Our intention was to do the stairs with the same material but it developed that there was a problem. The bottom four steps of the staircase widened out and had a curved edge. The bamboo nosers sold by the flooring company were not available curved.

Not only that, but using the floor pieces for the riser facing was problematic for the same reason: they couldn’t be bent.

After going around and around with installers from the flooring company, we decided to take another path.

We found a man whose specialty was stairs and he agreed to do the job.

About this time, the water supply on our refrigerator leaked and thus began a nearly two month saga of repairs on our house. The stairs were put on hold during all this.

We moved back into our house – we had been 5 weeks in a local hotel – just before New Years’. Our stair guy came over and went over his plans with us. To match the bamboo with wood that could be more easily worked, Ben suggested that we use white oak, quartersawn. He knew a guy who he said was a master of staining and could match the bamboo color on the white oak.

Then, weeks went by with a word from Ben. When we finally called his work number, we heard a message that said he had gone into the hospital and was not going to be able to work for two more weeks. This happened several more times. He did finally call us back but the time frame for his return to work kept stretching out. It did not seem to occur to him to take a couple of minutes to call his clients and tell them what was going on.

So, long story short, he finally started on April 30th. The work was good, although he made a couple of decisions that I felt were poorly considered. One was that he put on the bamboo noser at the top of the stairs with glue, screws and nails leaving huge divots in the wood. He said Ralph, the stain guy, could fix it. Ralph had to replace it.

The other issue was at the bottom of the stairs where the rounding was. The original curves had been cut rather sloppily. As it was then covered by carpet, it wasn’t such a big problem. When it became bare wood, it was. Ben seemed a bit puzzled when I asked him to fix it. It still isn’t right, but it’s better.

Most of the time, no one will notice it. To be fair to Ben, I think he got a little too caught up in the weeds of matching the original curves to step back and look at the big picture.

So, now Ben is done and Ralph is staining. He started last Monday. At this writing, he’s not done yet. First, he didn’t make it dark enough. Then, he complained that he couldn’t get the proper pigment at the paint supply. I suggested that he look at art supply stores. This proved to be a success. Ralph, at least, has been good about keeping us informed of what he’s doing, even telling us all about his aunt who had to go in the hospital last weekend. Today he went to pick up some more pigment for the putty but the stuff that they brought was wrong (at the flooring supply). Tomorrow they are supposed to have the right stuff.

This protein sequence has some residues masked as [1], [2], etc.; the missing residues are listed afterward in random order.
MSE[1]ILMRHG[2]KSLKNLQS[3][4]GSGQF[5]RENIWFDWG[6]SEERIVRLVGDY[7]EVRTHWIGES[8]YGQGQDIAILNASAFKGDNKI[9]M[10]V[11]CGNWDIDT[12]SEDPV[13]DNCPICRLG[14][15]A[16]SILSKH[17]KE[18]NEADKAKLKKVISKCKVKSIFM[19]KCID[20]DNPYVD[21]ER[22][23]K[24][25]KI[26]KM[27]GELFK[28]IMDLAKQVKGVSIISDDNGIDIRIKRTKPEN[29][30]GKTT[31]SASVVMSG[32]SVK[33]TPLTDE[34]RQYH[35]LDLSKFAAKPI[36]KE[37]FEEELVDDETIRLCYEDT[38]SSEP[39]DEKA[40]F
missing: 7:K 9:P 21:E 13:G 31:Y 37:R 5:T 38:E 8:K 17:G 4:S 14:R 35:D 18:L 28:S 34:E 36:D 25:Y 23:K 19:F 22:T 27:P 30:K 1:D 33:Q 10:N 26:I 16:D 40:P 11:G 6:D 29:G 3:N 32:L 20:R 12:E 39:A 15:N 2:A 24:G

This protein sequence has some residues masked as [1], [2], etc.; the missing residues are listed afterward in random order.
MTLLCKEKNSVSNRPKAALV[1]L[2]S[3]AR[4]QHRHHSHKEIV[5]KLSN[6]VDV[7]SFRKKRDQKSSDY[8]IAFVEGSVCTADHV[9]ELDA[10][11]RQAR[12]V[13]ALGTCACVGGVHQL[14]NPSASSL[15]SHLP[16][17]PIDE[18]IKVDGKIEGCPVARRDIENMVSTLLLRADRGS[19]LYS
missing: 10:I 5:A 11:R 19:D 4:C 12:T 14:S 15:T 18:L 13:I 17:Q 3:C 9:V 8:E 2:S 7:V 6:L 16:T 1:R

He has put one coat of finish on it so he says it’s ok to walk on. For three days, we had to enter the house by going up the side and around the back to the kitchen deck. It’s actually worse than it sounds. Of course it was raining.

day off

I had a day off today. I didn’t go to work. I didn’t go to the doctor. I didn’t go to the grocery store. I didn’t go to Mom’s. I didn’t do any chores around the house. Well, I did a couple of small things that needed doing.

Actually, looking back over the day, I can’t remember exactly what I did do. I worked on the checkbook this morning. Oh, I cleaned the windows in our living room. I got up this morning and had my usual cereal but then went back to bed and worked jigsaw puzzles on the ipad. I was going to take a shower but that never happened. Sepi and I were going to go to Costco but decided it could wait. Mañana!

We got up and had a big lunch. I was tired and she suggested I could take a nap. After I was on the bed for about 10 minutes, she came in and laid next to me. We were both fully dressed but she put a light cover over us. Eventually I fell asleep. When I awoke, she was sleeping soundly. That was very unusual for her. She likes to stay in bed as long as possible but once up doesn’t stop. I get up and want to do things early but want a nap later.

When I looked at the clock beside our bed, I was surprised to see 3:54 pm. Hadn’t we had lunch around 1? Wow, a two hour plus nap! Awesome!

The down side, of course, is trying to wake up. We both stumbled around for a while. I eventually went outside for a bit but it wasn’t until 6 or so that we could do anything even marginally useful. After our huge lunch, neither of us feel like eating dinner. We are snacking on cheese and fruit. At nearly 8 pm I am writing my first blog post of the month that is half over.

Happy Nowrooz

Today is Nowrooz, Persian New Year. Happy Nowrooz!

Unlike New Years’ Day in the US, Nowrooz is celebrated over the course of many days . We have been getting joyful messages from various relatives and friends of Sepi the last couple of days. Sepi has spent much of this morning on the phone speaking her curious mixture of Farsi and English.

For myself, I got the idea that I should learn Farsi. It’s not a new idea, but my current plan is to sign up for some kind of class. I need to have someone to report to – not Sepi – for proper motivation.

Last year, Sepi and I went to a Nowrooz celebration in San Mateo. I believe it was my first time out with her in front of her friends. Everyone seemed very nice, but I had to confess afterwards that I worried that a couple of Persian tough guys would come to visit me if I treated Sepi badly. She thought that was pretty funny. In fact, all of the Persian people I’ve met in the last year have been lovely people. After all, they are friends of Sepi!